• wim arys says:

      Hi Kyle, I understand your frustration. I’d rather have a camera that has mor basic AF functionality, but is easier to use than all these features where you have to dive into the menu system at times when you don’t have the time for it.
      The good news is that you do get used to the features after some time. I have it set up in a way that shoots my shooting style, and I’m very pleased with how it performs.
      A workaround for now could be resetting your A77II, and use the Expanded flexible spot set to center and track your dog running, keeping the dog centered.

  5. Michael says:

    Nice guide, thanx a lot! I upgraded from A77 to A77M2, but how to use the Eye-Autofocus? Which AF setting to adjust, that it focuses on the eyeball?

    • wim arys says:

      Hi Michael, You’ll need to assign the eye-AF to a custom button

      MENU → Custom Settings – Custom Key Settings – assign the Eye AF function to a button

      1. Point the camera at a person’s face, and press the button to which you have assigned Eye AF
      2. Press the shutter button while pressing the assigned button.

  6. Ron says:

    Thank you for this information!!!

  7. Michael says:

    Thanks a lot! That is the solution. I searched all menu items for that feature, quite hard to find 🙂

    • wim arys says:

      Hi Michael, yes it’s what they call an advanced feature. Although all features are pretty advanced 🙂 Perhaps I should do an advanced features post!

  8. Howie says:

    Hi. Thanks this has been a big help. One thing I’m not sure of though is what you wrote.

    “Drive mode settings
    Much depends on your drive mode settings.

    I found that in Continuous Shooting Lo, the camera performs better with AF Drive Speed set to Hi.
    In Continuous Shooting Hi, I got the best results when AF Drive Speed was set to Lo.”

    On my A77ii my AF Drive speed has fast and slow not hi and lo maybe that’s due to the area I live in?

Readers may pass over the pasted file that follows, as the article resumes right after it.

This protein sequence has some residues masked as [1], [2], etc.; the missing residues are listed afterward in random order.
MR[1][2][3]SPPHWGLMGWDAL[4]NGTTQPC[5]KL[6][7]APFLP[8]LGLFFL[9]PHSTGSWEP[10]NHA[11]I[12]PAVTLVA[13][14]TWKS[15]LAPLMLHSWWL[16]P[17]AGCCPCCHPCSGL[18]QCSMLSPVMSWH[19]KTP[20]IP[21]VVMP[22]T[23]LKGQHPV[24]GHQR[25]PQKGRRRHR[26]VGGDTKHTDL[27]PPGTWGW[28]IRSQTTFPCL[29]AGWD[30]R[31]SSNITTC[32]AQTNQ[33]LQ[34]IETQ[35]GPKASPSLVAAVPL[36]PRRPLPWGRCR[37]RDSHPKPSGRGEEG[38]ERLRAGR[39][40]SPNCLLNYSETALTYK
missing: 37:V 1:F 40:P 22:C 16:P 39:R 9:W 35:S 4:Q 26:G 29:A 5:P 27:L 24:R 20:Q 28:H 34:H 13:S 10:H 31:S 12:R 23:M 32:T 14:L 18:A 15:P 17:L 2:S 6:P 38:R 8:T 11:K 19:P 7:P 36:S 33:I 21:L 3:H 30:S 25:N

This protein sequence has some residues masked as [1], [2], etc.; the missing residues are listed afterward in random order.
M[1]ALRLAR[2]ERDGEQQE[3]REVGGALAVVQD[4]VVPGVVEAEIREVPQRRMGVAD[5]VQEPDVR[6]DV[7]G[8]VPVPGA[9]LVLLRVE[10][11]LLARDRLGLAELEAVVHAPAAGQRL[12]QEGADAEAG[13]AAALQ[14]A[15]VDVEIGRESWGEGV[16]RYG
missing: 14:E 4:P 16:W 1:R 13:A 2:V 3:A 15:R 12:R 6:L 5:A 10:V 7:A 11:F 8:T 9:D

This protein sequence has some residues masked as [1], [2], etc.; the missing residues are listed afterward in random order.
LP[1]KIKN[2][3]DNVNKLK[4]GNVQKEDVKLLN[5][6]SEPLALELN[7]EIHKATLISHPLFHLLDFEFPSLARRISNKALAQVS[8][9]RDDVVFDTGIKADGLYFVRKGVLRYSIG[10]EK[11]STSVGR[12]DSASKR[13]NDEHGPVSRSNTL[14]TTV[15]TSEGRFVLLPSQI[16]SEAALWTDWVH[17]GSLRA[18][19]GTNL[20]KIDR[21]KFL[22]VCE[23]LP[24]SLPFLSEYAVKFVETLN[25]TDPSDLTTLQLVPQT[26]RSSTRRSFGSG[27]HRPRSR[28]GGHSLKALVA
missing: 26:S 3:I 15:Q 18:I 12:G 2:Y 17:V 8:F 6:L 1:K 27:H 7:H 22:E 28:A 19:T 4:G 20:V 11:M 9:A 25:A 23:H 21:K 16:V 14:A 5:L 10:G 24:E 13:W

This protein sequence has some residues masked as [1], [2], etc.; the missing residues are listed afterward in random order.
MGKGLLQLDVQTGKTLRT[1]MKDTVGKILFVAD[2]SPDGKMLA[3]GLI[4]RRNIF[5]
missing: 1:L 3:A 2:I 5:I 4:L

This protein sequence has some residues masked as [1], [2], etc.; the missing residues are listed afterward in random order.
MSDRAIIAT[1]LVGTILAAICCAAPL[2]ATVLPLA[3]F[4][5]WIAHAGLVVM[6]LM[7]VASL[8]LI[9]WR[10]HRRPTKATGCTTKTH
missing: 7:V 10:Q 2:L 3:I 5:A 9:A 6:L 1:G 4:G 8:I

I generally shoot in Continuous HI and wondering why changing AF drive speed to Lo/Slow would be more beneficial over using AF Drive Speed set to Hi?

    Any help with this will be much appreciated.



    • wim arys says:

      Hi Howie, no that is a typo, I’ll change it: Drive speed hi is fast, Lo is slow.
      Drive speed refers to the speed at which the camera achieve critical focus. Setting it to slow means the camera will take a bit more care in getting the focus right, resulting in more and better in-focus images.
      The difference in overall speed when setting it to slow is minimal, you’ll hardly notice it.
      You can try it out, but if you’re happy with the results ‘fast’ is giving you, no need to change of course.
      Best, Wim

      • Howie says:

        Ah that’s great and thanks for the explanation and now it makes sense. This has been very helpful as I’ve just moved over to Sony from Nikon so as you can imagine, it feels a bit alien to me at the moment. I wondered what would be the best focus system for action/wildlife photography so its nice to know that Expanded Flexible Spot is generally the best choice. There is the new Lock on Af: expand flexible spot which I would imagine would be good for hockey, football and anything that has a chance of something going in front of your subject at random times.

        Thanks again for the help and explanation.

        • wim arys says:

          Happy to help Howie. Yes migrating to another brand is always a challenge. Sony hot a home run with this AF system, but it takes some time to learn all the features, and it doesn’t work as well for all scenarios straight out of the box. Enjoy your A77 M2!

  9. thekeyislooking says:

    Wow Wim,
    I have this camera for just over a week and had opted for the body only version and got the DT 55-300 lens since I was primarily interested in bird photography and stuff.